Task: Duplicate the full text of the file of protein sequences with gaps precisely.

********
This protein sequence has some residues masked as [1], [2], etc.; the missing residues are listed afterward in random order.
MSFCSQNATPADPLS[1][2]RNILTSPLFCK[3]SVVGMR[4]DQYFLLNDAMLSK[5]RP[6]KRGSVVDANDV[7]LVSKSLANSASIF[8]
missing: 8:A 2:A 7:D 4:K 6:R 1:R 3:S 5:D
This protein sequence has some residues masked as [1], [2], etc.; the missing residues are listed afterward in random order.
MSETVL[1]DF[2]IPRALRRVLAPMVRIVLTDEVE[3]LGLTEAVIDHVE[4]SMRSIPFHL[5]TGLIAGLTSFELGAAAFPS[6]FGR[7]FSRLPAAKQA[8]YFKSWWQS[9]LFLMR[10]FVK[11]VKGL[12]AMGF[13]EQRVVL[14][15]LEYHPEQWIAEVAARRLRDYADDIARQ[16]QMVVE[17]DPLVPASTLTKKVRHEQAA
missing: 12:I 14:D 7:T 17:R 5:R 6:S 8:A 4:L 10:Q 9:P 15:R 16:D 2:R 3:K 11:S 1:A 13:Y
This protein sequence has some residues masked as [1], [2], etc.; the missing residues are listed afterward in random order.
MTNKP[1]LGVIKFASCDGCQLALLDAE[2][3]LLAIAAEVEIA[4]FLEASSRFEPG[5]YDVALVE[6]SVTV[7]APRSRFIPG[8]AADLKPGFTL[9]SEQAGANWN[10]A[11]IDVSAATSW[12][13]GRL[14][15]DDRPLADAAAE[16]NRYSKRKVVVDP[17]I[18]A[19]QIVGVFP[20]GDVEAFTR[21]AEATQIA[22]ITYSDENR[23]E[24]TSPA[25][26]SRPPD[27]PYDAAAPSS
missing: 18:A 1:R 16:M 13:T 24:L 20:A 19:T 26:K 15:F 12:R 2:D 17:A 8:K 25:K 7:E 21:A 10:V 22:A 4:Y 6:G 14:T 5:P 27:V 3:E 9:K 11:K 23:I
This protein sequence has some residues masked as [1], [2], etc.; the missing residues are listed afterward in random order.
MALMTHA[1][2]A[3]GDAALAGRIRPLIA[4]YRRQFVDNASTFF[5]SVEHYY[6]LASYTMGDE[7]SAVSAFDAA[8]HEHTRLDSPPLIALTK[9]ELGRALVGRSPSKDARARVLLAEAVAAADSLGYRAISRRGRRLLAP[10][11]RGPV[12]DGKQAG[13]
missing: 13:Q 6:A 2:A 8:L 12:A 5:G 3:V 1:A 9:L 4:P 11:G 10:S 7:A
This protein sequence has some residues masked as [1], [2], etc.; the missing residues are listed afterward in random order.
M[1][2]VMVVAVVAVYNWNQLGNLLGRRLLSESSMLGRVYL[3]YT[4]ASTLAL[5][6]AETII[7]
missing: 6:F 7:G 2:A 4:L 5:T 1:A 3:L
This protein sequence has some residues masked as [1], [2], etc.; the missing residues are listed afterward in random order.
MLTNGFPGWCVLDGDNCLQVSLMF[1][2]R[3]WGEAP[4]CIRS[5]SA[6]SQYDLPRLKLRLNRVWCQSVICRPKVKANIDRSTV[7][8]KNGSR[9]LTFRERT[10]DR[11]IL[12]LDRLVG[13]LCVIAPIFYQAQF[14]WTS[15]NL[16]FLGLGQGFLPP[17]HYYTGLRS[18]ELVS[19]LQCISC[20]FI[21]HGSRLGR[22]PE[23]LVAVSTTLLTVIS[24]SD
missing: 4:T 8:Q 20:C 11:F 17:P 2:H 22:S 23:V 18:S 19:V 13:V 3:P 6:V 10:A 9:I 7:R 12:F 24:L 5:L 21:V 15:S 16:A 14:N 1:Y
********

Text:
This protein sequence has some residues masked as [1], [2], etc.; the missing residues are listed afterward in random order.
MSFCSQNATPADPLS[1][2]RNILTSPLFCK[3]SVVGMR[4]DQYFLLNDAMLSK[5]RP[6]KRGSVVDANDV[7]LVSKSLANSASIF[8]
missing: 8:A 2:A 7:D 4:K 6:R 1:R 3:S 5:D
This protein sequence has some residues masked as [1], [2], etc.; the missing residues are listed afterward in random order.
MSETVL[1]DF[2]IPRALRRVLAPMVRIVLTDEVE[3]LGLTEAVIDHVE[4]SMRSIPFHL[5]TGLIAGLTSFELGAAAFPS[6]FGR[7]FSRLPAAKQA[8]YFKSWWQS[9]LFLMR[10]FVK[11]VKGL[12]AMGF[13]EQRVVL[14][15]LEYHPEQWIAEVAARRLRDYADDIARQ[16]QMVVE[17]DPLVPASTLTKKVRHEQAA
missing: 12:I 14:D 7:T 17:R 5:R 6:S 8:A 4:L 10:Q 9:P 15:R 16:D 2:R 3:K 11:S 1:A 13:Y
This protein sequence has some residues masked as [1], [2], etc.; the missing residues are listed afterward in random order.
MTNKP[1]LGVIKFASCDGCQLALLDAE[2][3]LLAIAAEVEIA[4]FLEASSRFEPG[5]YDVALVE[6]SVTV[7]APRSRFIPG[8]AADLKPGFTL[9]SEQAGANWN[10]A[11]IDVSAATSW[12][13]GRL[14][15]DDRPLADAAAE[16]NRYSKRKVVVDP[17]I[18]A[19]QIVGVFP[20]GDVEAFTR[21]AEATQIA[22]ITYSDENR[23]E[24]TSPA[25][26]SRPPD[27]PYDAAAPSS
missing: 18:A 1:R 16:M 13:T 24:L 20:A 19:T 26:K 15:F 12:R 2:D 17:A 8:K 25:K 7:E 21:A 10:V 22:A 4:Y 6:G 14:T 5:P 27:V 3:E 9:K 11:K 23:I
This protein sequence has some residues masked as [1], [2], etc.; the missing residues are listed afterward in random order.
MALMTHA[1][2]A[3]GDAALAGRIRPLIA[4]YRRQFVDNASTFF[5]SVEHYY[6]LASYTMGDE[7]SAVSAFDAA[8]HEHTRLDSPPLIALTK[9]ELGRALVGRSPSKDARARVLLAEAVAAADSLGYRAISRRGRRLLAP[10][11]RGPV[12]DGKQAG[13]
missing: 13:Q 6:A 2:A 8:L 12:A 5:G 3:V 1:A 9:L 4:P 11:G 10:S 7:A
This protein sequence has some residues masked as [1], [2], etc.; the missing residues are listed afterward in random order.
M[1][2]VMVVAVVAVYNWNQLGNLLGRRLLSESSMLGRVYL[3]YT[4]ASTLAL[5][6]AETII[7]
missing: 6:F 7:G 2:A 4:L 5:T 1:A 3:L
This protein sequence has some residues masked as [1], [2], etc.; the missing residues are listed afterward in random order.
MLTNGFPGWCVLDGDNCLQVSLMF[1][2]R[3]WGEAP[4]CIRS[5]SA[6]SQYDLPRLKLRLNRVWCQSVICRPKVKANIDRSTV[7][8]KNGSR[9]LTFRERT[10]DR[11]IL[12]LDRLVG[13]LCVIAPIFYQAQF[14]WTS[15]NL[16]FLGLGQGFLPP[17]HYYTGLRS[18]ELVS[19]LQCISC[20]FI[21]HGSRLGR[22]PE[23]LVAVSTTLLTVIS[24]SD
missing: 4:T 8:Q 20:C 11:F 17:P 2:H 22:S 23:V 18:S 19:V 13:V 3:P 6:V 10:A 9:I 7:R 12:F 24:L 5:L 21:V 15:S 16:A 14:N 1:Y